Putin and Ukraine

Claire Chen '24, Editor

The historical saga of Russia against the West continues, as Putin has revived an old conflict over Ukraine. Threatened by the growing power of the West, Russia greatly fears NATO expansion, perceiving it as aggression. As a result, Russia has recently demanded a written commitment from NATO promising to halt enlargement. Rather than allowing NATO to creep its way into Russia’s backyard, Putin has proactively lashed out towards Ukraine to destroy any possibility of allyship between Ukraine and the West. Ironically, Putin’s continued martial aggression and preventative measures have forced Ukraine to seek protection with NATO, applying to become a member of the Western alliance. Joel Bodon ’24 explained, “If Ukraine is admitted into NATO, all of the [NATO] powers must contribute to defending Ukraine.”

In a preemptive attempt to intimidate Ukraine, Putin has deployed 100,000 Russian troops to the Ukrainian border, escalating the conflict and possibly preparing for war. Analysis of historical Russian invasions in Crimea and Georgia reveals that Putin has previously justified invasion under the pretense of saving ethnic Russians. In the status quo, Putin has provided Russian passports to 700k in rebel areas of Ukraine, indicating that he may be looking to repeat history. 

Due to the close geographical proximity between Ukraine and Russia, Putin has accused NATO of using expansion in Ukraine as a tactic to place nuclear weapons in firing range of Moscow. In response, he has promised to return the favor by positioning missiles in range of Washington D.C. Escalation from threats to real violence would be detrimental, as a Russian invasion would likely involve large-scale cyber and electronic warfare. Lakhi Raju ’24 said, “I personally believe that Putin should not attack another country without being provoked. Instead, Putin should unilaterally pull back his troops and diplomatically achieve his objectives with the rest of the world. This would ensure peace and stability across Europe and Russia.”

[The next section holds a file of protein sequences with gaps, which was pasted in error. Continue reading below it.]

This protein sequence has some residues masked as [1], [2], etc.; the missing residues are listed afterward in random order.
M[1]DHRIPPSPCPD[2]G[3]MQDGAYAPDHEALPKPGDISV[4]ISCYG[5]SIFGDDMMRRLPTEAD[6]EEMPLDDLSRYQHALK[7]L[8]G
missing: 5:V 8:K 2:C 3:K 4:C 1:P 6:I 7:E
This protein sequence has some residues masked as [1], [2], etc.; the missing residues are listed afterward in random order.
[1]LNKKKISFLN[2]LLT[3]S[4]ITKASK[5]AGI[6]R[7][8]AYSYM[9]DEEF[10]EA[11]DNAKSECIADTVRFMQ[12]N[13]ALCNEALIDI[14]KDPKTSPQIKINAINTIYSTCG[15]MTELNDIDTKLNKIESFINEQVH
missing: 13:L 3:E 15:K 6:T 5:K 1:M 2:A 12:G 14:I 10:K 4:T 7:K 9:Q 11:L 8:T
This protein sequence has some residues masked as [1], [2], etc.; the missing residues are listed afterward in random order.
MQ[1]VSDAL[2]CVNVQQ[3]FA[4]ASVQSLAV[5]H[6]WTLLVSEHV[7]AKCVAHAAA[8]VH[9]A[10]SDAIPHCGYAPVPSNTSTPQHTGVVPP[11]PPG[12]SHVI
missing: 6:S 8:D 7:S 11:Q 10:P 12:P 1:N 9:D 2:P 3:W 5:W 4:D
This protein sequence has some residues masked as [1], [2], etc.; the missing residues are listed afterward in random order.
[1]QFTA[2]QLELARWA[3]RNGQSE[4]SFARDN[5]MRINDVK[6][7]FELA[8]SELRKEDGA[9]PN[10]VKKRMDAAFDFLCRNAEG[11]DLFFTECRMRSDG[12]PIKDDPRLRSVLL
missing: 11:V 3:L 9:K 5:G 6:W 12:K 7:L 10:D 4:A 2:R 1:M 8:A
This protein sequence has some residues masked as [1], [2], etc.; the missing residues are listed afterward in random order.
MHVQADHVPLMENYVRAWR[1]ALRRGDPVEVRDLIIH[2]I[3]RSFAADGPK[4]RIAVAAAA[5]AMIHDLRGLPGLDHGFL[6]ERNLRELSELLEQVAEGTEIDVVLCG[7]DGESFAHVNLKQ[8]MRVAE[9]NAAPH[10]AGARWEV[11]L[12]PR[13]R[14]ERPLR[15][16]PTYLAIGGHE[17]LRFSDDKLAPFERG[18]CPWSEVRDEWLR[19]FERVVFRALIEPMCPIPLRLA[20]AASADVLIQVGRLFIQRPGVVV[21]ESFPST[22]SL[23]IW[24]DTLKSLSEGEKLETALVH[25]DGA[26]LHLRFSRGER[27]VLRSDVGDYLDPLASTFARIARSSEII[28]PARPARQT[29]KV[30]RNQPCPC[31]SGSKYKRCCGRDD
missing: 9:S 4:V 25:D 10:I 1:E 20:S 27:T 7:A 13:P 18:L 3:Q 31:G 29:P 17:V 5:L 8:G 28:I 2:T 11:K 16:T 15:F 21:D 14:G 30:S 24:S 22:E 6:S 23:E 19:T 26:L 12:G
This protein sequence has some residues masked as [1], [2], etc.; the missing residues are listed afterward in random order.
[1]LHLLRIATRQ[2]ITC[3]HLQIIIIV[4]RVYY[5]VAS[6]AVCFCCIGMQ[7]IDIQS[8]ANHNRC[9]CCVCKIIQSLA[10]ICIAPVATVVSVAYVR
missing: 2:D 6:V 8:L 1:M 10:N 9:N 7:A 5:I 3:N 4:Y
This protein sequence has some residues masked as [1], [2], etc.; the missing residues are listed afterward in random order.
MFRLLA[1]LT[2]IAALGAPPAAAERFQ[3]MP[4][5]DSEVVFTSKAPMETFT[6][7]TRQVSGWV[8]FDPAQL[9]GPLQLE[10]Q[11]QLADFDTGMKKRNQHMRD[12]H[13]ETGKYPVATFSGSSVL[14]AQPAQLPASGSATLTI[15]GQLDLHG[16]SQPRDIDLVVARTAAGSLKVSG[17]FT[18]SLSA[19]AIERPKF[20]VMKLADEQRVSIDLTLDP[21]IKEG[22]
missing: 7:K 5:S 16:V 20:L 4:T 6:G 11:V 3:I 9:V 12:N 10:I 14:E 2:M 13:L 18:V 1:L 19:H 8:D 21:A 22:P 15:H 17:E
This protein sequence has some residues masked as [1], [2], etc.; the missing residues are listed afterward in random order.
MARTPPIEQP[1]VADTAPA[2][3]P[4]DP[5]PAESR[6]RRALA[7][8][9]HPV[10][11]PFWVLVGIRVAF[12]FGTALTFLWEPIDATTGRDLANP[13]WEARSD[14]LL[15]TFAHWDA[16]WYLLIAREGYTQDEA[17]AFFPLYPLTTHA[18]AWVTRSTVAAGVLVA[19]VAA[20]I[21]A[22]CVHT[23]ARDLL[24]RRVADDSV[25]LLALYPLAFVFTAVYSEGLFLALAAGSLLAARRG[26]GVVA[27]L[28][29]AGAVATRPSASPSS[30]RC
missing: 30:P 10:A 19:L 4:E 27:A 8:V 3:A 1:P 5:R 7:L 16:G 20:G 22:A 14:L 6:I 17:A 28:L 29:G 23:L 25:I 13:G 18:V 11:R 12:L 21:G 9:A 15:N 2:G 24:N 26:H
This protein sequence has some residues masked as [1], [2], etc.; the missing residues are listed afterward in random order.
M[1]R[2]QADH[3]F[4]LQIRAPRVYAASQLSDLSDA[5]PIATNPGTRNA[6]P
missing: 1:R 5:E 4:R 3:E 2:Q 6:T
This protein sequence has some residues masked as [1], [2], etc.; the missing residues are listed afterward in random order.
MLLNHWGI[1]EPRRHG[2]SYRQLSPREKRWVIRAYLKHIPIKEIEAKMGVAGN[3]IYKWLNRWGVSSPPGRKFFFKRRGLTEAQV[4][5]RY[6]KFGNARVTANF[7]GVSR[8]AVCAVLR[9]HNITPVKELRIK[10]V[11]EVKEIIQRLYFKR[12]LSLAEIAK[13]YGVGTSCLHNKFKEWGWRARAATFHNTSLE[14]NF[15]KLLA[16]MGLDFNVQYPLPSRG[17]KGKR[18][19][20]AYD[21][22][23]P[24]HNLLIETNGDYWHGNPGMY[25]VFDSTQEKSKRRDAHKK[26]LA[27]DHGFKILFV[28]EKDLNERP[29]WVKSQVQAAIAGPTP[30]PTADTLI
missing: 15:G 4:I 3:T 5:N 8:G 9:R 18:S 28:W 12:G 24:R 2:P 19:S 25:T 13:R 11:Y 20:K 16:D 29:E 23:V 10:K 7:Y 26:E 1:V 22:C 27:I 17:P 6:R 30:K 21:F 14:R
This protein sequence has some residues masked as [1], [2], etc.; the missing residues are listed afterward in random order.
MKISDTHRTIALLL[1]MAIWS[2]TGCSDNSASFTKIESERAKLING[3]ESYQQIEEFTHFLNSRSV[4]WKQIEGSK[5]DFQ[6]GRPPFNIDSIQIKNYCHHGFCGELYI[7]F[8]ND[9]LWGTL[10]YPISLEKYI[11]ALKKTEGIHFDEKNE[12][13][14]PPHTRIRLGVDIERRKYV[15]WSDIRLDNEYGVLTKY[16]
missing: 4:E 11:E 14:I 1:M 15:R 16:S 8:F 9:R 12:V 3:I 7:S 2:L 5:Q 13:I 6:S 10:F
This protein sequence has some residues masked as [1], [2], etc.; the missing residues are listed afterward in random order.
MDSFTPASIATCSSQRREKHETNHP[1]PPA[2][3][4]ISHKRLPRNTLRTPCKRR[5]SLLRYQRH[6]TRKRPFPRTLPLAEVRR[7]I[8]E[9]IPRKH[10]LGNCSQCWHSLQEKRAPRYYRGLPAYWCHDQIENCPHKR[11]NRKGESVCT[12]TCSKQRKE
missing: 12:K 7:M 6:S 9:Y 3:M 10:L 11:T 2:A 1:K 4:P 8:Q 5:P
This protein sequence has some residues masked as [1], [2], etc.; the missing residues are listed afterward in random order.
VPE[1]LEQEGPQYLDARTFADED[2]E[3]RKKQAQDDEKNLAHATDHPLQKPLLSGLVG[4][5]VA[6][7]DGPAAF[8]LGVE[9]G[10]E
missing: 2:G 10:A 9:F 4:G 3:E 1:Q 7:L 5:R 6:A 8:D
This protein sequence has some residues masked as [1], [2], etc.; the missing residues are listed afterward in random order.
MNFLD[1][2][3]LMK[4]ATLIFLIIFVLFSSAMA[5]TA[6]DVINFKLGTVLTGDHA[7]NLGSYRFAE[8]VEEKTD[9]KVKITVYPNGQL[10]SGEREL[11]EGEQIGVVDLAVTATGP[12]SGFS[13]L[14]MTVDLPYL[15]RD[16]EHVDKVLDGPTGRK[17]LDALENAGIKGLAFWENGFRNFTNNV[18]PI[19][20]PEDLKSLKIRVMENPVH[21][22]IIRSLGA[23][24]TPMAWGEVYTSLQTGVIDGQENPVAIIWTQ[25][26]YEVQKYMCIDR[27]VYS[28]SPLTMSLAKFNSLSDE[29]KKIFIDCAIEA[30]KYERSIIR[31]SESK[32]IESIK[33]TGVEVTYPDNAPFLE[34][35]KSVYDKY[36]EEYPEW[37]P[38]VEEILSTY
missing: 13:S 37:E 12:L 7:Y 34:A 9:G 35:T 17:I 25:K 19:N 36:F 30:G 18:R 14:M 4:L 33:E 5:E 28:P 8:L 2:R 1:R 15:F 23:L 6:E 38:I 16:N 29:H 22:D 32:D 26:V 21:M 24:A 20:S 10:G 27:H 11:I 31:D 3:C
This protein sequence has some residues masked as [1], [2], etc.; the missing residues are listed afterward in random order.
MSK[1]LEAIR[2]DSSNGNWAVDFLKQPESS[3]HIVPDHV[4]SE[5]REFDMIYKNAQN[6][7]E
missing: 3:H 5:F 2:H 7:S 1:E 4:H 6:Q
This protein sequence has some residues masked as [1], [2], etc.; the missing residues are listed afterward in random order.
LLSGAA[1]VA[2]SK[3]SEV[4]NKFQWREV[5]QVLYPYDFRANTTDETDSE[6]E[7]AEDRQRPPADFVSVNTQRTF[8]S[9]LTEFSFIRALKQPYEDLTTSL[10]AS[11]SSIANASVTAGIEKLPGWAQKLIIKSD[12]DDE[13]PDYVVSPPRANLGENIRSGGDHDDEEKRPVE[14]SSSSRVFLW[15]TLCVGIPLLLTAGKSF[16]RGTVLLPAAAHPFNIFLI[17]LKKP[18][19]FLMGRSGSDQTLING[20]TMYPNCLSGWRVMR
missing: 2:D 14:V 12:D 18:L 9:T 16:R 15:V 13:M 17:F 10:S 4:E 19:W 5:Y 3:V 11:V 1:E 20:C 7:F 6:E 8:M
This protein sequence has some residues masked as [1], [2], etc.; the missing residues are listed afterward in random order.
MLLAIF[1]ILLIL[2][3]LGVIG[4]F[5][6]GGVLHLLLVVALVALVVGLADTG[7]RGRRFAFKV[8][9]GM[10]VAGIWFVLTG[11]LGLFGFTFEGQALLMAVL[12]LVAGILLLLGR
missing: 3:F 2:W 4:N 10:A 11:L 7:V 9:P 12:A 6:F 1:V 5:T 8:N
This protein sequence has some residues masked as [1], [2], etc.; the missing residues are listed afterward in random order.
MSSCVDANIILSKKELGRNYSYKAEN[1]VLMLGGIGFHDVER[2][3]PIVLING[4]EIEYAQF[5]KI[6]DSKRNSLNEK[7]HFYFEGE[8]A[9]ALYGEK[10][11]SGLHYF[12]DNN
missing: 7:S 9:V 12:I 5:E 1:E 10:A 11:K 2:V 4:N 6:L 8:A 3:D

The Biden Administration has recently claimed that they will not account for Putin’s wishes in their consideration of Ukraine as a potential member country. Despite this noble declaration, NATO must factor the prospect of Russian hostility into any decisions concerning Ukraine. Biden has also promised dire consequences for Putin in the event of a Russian invasion of Ukraine; however the odds of NATO directly supporting Ukraine remain slim due to the size of the Russian army and the Russian monopoly on European oil. Biden’s explicit ultimatum, coupled with Putin’s aversion to showing weakness against the West spells out a recipe for disaster. Nick Paton Walsh of CNN writes that “by sounding the alarm so loudly, the White House has given Putin a choice: Act now, or make it seem like you gave in to pressure from the West.” 

Looking forward, Biden’s possible courses of action include sanctions, limited exports to Russia and providing weapons to anti-Russian Ukrainian insurgents. Historically, the United States has frequently imposed sanctions on political opponents, financially crippling them. Biden’s default decision to sanction could put the European members of NATO in danger. While Putin has made precautionary efforts to sanction-proof his economy, Western Europe remains entirely reliant on the Russian company Gazprom for oil, with 40% of gas supply and 25% of oil imported from Russia. Dalina Cao ’24 said, “I think that the U.S. may impose sanctions on Russia as a result of the ever-growing tensions.” Despite the apparent risk associated with sanctions, economic retaliation seems the safest route, given the ever-present possibility of escalation to violence. 

Putin’s intentions and next steps remain shrouded in mystery, leaving the rest of the world with nothing more substantial than pure speculation. As tensions continue to rise, the U.S. will likely seek avenues to de-escalate and prevent a Russian invasion of Ukraine.